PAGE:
Mother: Frances Tatum
Birth: 2 or 21 Jan 1742, Albermarle Parish, Surry County, Virginia
Birth Source: Virginia Births and Christenings
Death: Dec 1803, Sussex County, Virginia
Death Source: Reliques of the Rives
Spouse1: Martha Binns, m. 8 Feb 1773 (bond), Sussex County, Virginia
Spouse2: Rebecca Mason, m. 4 Feb 1780 (bond), Sussex County, Virginia
- Charles Binns Rives, b.
1514 Feb 1774
- Archibald Rives, b. 9 Jun 1775, d. youngest
- Anthony Rives, b. 22 Nov 1776
From Reliques of the Rives:
Timothy Rives who was born January 21, 1743, in Albemarle Parish, Surry county, Virginia, lived not far from the courthouse near Freeman’s Bridge in Sussex county (formed in 1754 from Surry), where he was a prominent planter and slaveholder. Although the youngest son, he received by a specific bequest of his father, George Rives, 400 acres of land as well as four slaves. By the year 1782 the number of his slaves had increased to a total of 21.
By far the most interesting fact to record concerning Timothy Rives, of Sussex, however, is that he was the owner for a brief time — from 1766 to 1768 — of Jolly Roger, "the first horse that gave distinction to the racing stock of Virginia."¹ On May 9, 1767, the Virginia Gazette published the announcement of "Timothy Rieves" that "The noted horse Jolly Roger stands at my house, near Freeman's Bridge, in Sussex county, in order to cover mares at 20 s. the leap, 50 s. the season, or 5 l. ensurance. Good pasture for mares."
Timothy Rives evidently had purchased Jolly Roger in 1766 from Charles Harrison (1735-1796), youngest son of Benjamin Harrison, of "Berkeley," but kept him only a short while for in 1768 the horse was advertised by James Balfour, of Brunswick county.
Jolly Roger’s performances on the English turf and his pedigree are recorded in the name of "Roger of the Vale." After his importation into Virginia, some time after 1749, he was given the name by which he has since been known to American horsemen.
Trevathan has given a cogent explanation as to why the first race-horses of America landed on Virginia soil, and why for many years thereafter every race-horse imported into America landed at the ports of either Virginia or the Carolinas.²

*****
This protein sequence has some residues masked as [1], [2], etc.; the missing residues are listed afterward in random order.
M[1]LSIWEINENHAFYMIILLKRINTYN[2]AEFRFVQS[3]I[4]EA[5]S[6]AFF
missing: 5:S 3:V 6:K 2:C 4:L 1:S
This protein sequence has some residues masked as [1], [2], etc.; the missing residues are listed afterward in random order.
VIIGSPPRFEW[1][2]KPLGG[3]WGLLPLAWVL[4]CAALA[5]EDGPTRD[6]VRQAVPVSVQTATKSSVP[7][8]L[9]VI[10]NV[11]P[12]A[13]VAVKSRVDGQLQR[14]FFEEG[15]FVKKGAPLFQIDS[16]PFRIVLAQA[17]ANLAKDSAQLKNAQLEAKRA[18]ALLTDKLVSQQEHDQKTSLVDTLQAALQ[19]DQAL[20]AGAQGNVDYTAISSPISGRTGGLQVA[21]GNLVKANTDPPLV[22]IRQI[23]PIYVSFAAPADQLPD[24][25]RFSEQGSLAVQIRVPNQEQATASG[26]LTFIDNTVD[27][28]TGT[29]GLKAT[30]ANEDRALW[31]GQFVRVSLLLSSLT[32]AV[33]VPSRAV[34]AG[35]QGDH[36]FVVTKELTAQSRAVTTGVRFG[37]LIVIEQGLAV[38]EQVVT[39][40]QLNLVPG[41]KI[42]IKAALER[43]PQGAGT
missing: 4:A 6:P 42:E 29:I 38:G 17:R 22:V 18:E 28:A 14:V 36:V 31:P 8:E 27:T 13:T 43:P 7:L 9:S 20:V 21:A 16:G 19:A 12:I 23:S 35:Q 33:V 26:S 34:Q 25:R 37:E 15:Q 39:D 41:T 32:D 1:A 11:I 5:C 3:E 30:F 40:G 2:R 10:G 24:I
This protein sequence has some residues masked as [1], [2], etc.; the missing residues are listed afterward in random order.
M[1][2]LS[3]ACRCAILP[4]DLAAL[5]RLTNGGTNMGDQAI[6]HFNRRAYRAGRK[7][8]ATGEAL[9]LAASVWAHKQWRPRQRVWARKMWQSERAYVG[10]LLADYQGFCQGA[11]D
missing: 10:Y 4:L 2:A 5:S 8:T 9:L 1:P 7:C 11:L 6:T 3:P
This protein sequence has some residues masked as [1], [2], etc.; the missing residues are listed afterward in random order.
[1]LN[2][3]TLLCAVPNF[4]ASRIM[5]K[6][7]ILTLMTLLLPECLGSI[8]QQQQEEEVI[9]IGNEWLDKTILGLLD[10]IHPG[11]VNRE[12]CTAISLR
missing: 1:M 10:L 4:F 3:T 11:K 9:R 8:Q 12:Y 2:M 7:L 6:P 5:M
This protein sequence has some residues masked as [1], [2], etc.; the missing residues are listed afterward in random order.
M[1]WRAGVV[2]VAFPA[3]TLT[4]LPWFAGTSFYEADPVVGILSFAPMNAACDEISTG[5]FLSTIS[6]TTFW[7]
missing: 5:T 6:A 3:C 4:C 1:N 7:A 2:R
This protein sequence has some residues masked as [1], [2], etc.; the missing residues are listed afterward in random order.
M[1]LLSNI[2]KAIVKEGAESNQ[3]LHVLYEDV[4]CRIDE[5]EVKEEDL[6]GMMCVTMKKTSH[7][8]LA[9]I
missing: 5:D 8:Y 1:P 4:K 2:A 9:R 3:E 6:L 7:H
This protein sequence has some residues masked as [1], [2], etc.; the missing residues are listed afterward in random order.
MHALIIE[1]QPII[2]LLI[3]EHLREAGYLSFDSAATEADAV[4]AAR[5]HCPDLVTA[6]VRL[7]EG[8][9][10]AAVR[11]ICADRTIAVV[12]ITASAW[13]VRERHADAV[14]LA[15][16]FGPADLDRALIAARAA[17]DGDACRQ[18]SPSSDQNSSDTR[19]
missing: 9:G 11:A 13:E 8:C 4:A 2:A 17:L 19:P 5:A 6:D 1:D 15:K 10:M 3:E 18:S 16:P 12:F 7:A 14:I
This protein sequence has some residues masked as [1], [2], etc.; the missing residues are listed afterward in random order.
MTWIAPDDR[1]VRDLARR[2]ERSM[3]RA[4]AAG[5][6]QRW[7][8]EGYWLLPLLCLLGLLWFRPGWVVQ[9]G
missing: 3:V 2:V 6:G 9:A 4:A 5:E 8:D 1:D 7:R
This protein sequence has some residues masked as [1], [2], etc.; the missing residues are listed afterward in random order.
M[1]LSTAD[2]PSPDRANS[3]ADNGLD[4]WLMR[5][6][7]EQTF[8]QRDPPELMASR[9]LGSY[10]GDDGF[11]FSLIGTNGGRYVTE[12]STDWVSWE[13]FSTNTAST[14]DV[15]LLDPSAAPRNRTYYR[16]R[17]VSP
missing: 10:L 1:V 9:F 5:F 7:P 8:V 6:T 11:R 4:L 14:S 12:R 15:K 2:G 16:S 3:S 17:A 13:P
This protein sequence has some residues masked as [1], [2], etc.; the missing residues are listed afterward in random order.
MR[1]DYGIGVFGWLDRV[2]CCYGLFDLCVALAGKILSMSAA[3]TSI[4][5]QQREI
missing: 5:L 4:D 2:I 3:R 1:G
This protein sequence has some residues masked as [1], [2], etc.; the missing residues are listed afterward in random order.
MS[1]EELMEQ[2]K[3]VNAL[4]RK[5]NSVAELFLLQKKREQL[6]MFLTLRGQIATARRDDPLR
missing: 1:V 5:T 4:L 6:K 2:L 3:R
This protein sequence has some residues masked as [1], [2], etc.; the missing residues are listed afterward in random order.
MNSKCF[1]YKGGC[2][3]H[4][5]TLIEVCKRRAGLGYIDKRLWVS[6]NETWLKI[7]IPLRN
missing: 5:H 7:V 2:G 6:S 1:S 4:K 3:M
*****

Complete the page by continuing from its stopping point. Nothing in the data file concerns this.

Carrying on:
Many men, studying the history of the race-horse of America, have wondered that he should have been, in his importation so purely local,-why he did not disembark in old Boston, or even on the coast of Maine, or at the Battery. There is plain reason for that in the types of the men who were coming from other lands to make this new country under a new flag. The masters of Virginia and of the Carolinas were the cavaliers of old England. They were men of the horse and the sword at home.
The Puritan of New England was not a man for horse-loving nor for display. Certainly he was not the man in whose heart the race-horse could have honest home. He was given to humility and to simple drudgeries, denying himself the indulgencies of that very class which had populated early Virginia. So it is that the old pictures of the Puritan of New England set him always at his going and coming on foot. Ever a sturdy man and ever a reliant one, he did for himself the duties which the horse was supposed to share with the cavalier. Your Virginian and your North Carolinian and your Marylander threaded his way through the early forest astride his horse.
The honor of having bred, reared, and developed a type of race-horse in America belongs to Virginia and Carolina. Almost up to the time of the Civil War Virginia was known as the race-horse region of America.
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The ascendency of Virginia on the turf for many years was decided. It could not have been otherwise, since, beginning with Bulle Rock, following closely with Dabster, joining then with Jolly Roger, Janus and Fearnought, importing mares of equal quality with these stallions, and continuing to import as each gentleman upon his plantation needed a stallion to replace one gone, it is no wonder that Virginia should have held her place as the first thoroughbred mother of this land. As it has been said, for more than fifty years all the best thoroughbred mares in America were owned on the plantations that lay along the James and the Rappahannock rivers or in the Carolinas.
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Timothy Rives married, 1st, Martha Binns (b. 1748, d. Dec. 30, 1778), according to a marriage bond dated February 8, 1773, in Sussex county, daughter of Charles and Judith (Eldridge) Binns. He married, 2nd, Rebecca Mason (b. Dec. 16, 1746, d. 1815), the marriage bond being dated February 4, 1780, in Sussex, daughter of Major John and Elizabeth (Chappell) Mason, but had no issue by his second wife. Timothy Rives died in Sussex county, December, 1803. His personal estate was appraised in that county in 1810 at £571, his eldest son, Charles Binns Rives, acting as administrator of the estate.
The births of Charles Binns Rives and Archibald Rives are listed in the Albermarle Parish Register.
Boddie, John Bennett. Births, Deaths and Sponsors 1717-1778 from the Albermarle Parish Register of Surry and Sussex Counties, Virginia, p120
Marriage1: Virginia, Marriage Records, 1700-1850 (Ancestry)
Marriage2: Virginia, Marriage Records, 1700-1850 (Ancestry)
1811 Will - 1811 Will - Rebecca Rives - Sussex County, Virginia Will Book H, p163
Childs, James Rives. Reliques of the Rives, p493
¹For these and other details regarding Jolly Roger the compiler is indebted to that very scholarly article, The Equine F. F. V's, contributed to the Virgima Magazine, xxx, p. 329 et sequitur, by Mr. Fairfax Harrison, who has done so much these last years for Virginia history.
²Trevathan, The American Thoroughbred, pp. 5, 7, 10-11.